Pet Loss Grief Support Animals in our Hearts  Animal Communication Teresa Wagner
  • Everything that lives is holy.

    William Blake

When Disaster Strikes: Practical, Emotional and Spiritual Support for Animals and Yourself

copyright 2008 Teresa Wagner
Please feel free to share this article and it's resources with anyone.

No one is immune from natural disasters—fires, floods, hurricanes, tornados, snow storms, earthquakes and other tragedies happen. When they do, for many of us our first thought is about getting our animals to safety, or, about what we can do to help the animals in a disaster zone away from us. This article offers resources and ideas for providing practical, emotional and spiritual support for the animals and people involved in disasters and trauma, and to help us with our own fears, concerns and overwhelm when we hear about animals in peril.

Disaster planning is not "fear based." It's simply about making basic plans in the event of a natural disaster or crisis to protect the animals we love. This is no different than locking our doors at night for safety in the event there may be some unbalanced person out there who might believe it's OK to come into our homes invited. When we lock our doors we are setting a boundary of protection. Disaster planning is the same thing. A primary part of our role as guardians of our animals is to provide physical care and protection. Disaster planning is about being grounded and responsible in planning for our animals in the event there is a natural disaster or other crisis which could put their lives in danger. Having survived two fires and one flood with my cats, two of which involved evacuations, I know first hand how valuable disaster planning can be. I don't fear future natural disasters. However, it's a lot easier not to knowing I have plans and resources in place to keep us safe. May these resources help you do the same.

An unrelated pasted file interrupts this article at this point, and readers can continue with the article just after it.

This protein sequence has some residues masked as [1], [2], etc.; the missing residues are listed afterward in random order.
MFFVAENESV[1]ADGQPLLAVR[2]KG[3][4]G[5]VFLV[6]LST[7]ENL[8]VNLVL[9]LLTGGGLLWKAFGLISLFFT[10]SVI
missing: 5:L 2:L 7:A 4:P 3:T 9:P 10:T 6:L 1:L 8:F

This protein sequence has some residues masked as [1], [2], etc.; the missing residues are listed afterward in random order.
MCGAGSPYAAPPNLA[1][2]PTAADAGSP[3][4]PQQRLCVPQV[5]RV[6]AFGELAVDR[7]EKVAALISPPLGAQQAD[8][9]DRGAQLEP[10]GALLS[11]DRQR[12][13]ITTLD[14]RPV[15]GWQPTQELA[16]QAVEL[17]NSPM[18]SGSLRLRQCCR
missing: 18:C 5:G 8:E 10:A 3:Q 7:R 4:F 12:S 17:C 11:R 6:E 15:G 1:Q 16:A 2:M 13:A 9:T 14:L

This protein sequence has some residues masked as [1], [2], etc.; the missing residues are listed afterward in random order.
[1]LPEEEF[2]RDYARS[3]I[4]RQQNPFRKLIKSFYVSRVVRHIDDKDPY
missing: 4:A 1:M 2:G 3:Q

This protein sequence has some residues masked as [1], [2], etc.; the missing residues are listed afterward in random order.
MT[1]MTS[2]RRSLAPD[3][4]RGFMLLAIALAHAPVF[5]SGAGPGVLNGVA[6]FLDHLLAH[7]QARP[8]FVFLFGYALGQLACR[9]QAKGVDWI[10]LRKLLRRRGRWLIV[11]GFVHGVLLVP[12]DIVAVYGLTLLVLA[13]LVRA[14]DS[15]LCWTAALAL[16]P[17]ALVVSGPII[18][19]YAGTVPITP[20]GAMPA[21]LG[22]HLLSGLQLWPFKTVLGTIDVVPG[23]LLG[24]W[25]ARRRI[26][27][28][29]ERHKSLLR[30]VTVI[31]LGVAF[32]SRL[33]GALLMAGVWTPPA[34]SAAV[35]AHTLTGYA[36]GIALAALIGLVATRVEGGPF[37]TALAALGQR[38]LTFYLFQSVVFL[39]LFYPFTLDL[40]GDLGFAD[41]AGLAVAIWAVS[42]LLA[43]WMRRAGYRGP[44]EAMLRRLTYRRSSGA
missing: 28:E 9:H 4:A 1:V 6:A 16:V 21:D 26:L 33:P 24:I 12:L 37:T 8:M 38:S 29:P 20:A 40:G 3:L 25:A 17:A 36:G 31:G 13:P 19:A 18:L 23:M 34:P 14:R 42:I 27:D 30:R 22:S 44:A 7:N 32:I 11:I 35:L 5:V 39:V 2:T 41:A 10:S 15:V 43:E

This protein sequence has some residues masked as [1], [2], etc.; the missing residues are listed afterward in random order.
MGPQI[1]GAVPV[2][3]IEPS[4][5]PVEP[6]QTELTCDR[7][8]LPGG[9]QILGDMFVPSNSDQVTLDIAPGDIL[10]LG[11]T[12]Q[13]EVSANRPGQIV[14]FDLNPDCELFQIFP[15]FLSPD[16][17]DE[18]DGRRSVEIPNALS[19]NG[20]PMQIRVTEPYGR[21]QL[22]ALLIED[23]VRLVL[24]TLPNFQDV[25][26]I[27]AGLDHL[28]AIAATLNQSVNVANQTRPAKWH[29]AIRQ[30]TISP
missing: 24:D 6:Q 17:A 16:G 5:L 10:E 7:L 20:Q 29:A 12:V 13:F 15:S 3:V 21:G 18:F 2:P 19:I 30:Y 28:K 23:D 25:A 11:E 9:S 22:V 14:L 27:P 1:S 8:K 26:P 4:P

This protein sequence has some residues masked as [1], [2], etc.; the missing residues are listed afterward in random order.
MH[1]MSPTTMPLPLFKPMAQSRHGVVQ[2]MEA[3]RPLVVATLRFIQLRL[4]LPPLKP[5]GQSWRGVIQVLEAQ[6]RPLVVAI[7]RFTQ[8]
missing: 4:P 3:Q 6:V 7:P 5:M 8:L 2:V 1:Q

Practical Support and Survival

  • Create a disaster evacuation plan and have a packed disaster kit for you and your animals.

    When disaster occurs, it can be more challenging than it is under ordinary circumstances to think and act quickly. Many, many deaths and traumas for animals during disasters can be prevented with good planning. Take a look at these lists to help you create your own: From the SPCA of Monterey County, CA From the ASPCA Especially for horses

  • Place Save My Pet stickers in your windows showing emergency personnel how many pets of what type are inside. Available for FREE from the SPCA of Monterey County. Email your request to Lisa Hoefler at This email address is being protected from spambots. You need JavaScript enabled to view it..